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iTunes Store gets ‘Complete My Album’ feature

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By LC Angell

Contributing Editor
Published: Thursday, March 29, 2007
News Categories: iTunes

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Apple today announced Complete My Album, a new iTunes Store feature that allows customers who have purchased individual tracks on an album to buy the full album at a reduced price. “Complete My Album offers customers up to 180 days after first purchasing individual songs from any qualifying album to purchase the rest of that album at a reduced price,” explains Apple. “When users buy any song on iTunes the corresponding album will immediately appear on their personalized Complete My Album page with the reduced price listed. For example, a user who’s already purchased three 99 cent singles and decides to buy the corresponding $9.99 album would be able to download the remaining songs to complete the album for just $7.02, without having to buy the singles again.”

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Comments

21

“@ a3rdleg:  That’s a question you should be asking the record lables (and the artists that they represent), NOT Apple. I’m sure if it was up to Apple they would make available every known song to man because in the long scheme of things it only helps Apple to have the largest database of recorded media available for purchase.”

Really? Is that why the “iTunes Originals - Death Cab for Cutie” album is a shell of it’s former self? Missing all of it’s original commentary tracks and all but one of the original 7 videos?

Posted by rainking187 on March 29, 2007 at 3:50 PM (PDT)

22

flatline response, clearly this isn’t an attempt to “unload copies of sundry album filler on an unsuspecting and apparently greateful public”. Not only are you being cynical for the sake of it, you’re just plain wrong.

Sure, it’s an attempt to sell more albums. If they had achieved this by jacking up single song prices, then of course we’d all be angry and that would be a slimy tactic. But they haven’t.

All that’s happened is that Apple has said that if you’ve already paid for a song and you want the album, we’re not going to make you buy that song again. Seems pretty straight forward and hard to argue with as far as I’m concerned.

Furthermore, I don’t know about you, but I’m a firm believer in the album as an artform, and I almost always buy albums, not single songs, and once again, it might just be the bands you listen to, but the albums I buy aren’t full of “sundry album filler”. Don’t whinge for the sake of whinging.

Posted by Nuke666 in Melbourne, Austalia on March 29, 2007 at 4:19 PM (PDT)

23

Nuke,

Wow. I stopped listening to Dad’s lecturing three decades ago. I don’t think I’m about to start listening to yours’ now. Besides, who’s whining? Simply because you claim to have better taste in selecting music and artists who pump their albums full of quality music? I didn’t realize that was even part of of my thought process. I was under the impression that I was making an observation. How mistaken of me.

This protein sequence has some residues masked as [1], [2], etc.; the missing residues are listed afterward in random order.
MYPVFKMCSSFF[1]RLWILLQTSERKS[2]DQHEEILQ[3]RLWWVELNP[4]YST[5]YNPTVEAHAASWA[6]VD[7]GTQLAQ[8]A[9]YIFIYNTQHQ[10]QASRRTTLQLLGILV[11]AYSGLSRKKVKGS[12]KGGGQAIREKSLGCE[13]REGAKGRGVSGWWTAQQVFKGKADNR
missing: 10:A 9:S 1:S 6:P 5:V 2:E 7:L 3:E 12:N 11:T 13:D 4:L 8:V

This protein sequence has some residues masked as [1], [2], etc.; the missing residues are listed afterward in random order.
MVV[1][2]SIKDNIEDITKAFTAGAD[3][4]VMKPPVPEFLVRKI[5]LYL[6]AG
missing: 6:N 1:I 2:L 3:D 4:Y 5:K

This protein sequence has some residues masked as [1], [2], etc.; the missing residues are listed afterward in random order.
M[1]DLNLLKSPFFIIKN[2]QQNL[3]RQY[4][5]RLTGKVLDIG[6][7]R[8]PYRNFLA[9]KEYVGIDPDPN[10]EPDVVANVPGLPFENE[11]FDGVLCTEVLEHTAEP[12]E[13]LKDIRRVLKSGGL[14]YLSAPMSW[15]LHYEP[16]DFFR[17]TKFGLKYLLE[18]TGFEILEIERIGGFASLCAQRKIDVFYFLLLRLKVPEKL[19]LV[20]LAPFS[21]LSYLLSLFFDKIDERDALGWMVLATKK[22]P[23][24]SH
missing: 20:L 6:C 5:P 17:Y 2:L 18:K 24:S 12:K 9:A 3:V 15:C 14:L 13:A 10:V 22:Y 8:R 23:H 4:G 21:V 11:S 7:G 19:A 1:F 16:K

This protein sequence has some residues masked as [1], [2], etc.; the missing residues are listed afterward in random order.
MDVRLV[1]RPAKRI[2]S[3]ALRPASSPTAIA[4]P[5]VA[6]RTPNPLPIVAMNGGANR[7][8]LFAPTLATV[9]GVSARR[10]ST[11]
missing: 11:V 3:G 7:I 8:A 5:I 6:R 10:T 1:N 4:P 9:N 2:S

For the record, I never said the rest of any particular album was necessarily garbage. But too many do have material that, put politely, wasn’t produced to same level as the perceived ‘heavy rotation’ tracks, especially those aimed squarely at the pop market. The record industry today—particularly in Popular Music—isn’t all that much different now than what it was back when I first started buying LPs in the ‘60s. Even if a person wants to go ahead and pick up the rest of a particular album, there’s always a possibility that not all of the rest of the material is really worth having. Even you stated that you typically buy albums, not singles (as do I). That alone feeds on this marketing model. Apple’s benevolence—and yes I DO admit that it is good of them to do this—in not double-charging for previously purchased tracks on the album is still enticement to get consumers to potentially pay something for material you (and perhaps most of the public) might ordinarily skip over if not for the ‘desire’ to go ahead and own the entire album. Even if buying half of the track would’ve been good enough.

Certainly the consumer still has the final decision on whether to spend the extra and buy the whole album over the few ‘must haves’. But Apple’s no double-charge enticement does makes the former purchasing choice all that much more appealing. Which is EXACTLY the sort of thing that an RIAA member would LOVE to hear and have the consumer act upon. So, again, how is this whining and not anything more than an admittedly cynical observation?

Posted by flatline response on March 30, 2007 at 1:07 AM (PDT)

24

haha they should have thought of doing this a long time ago. SO ridiculous. Besides, i dont even buy music from itunes. They are definetley the last place I go for music.

Posted by Jonathan on April 1, 2007 at 7:59 AM (PDT)

25

I have purchased a lot of music from Apple, and though I have it backed up, do you think they would really allow you to re-download the purchase again if you had a total wipeout?

Posted by neenac on April 1, 2007 at 12:10 PM (PDT)

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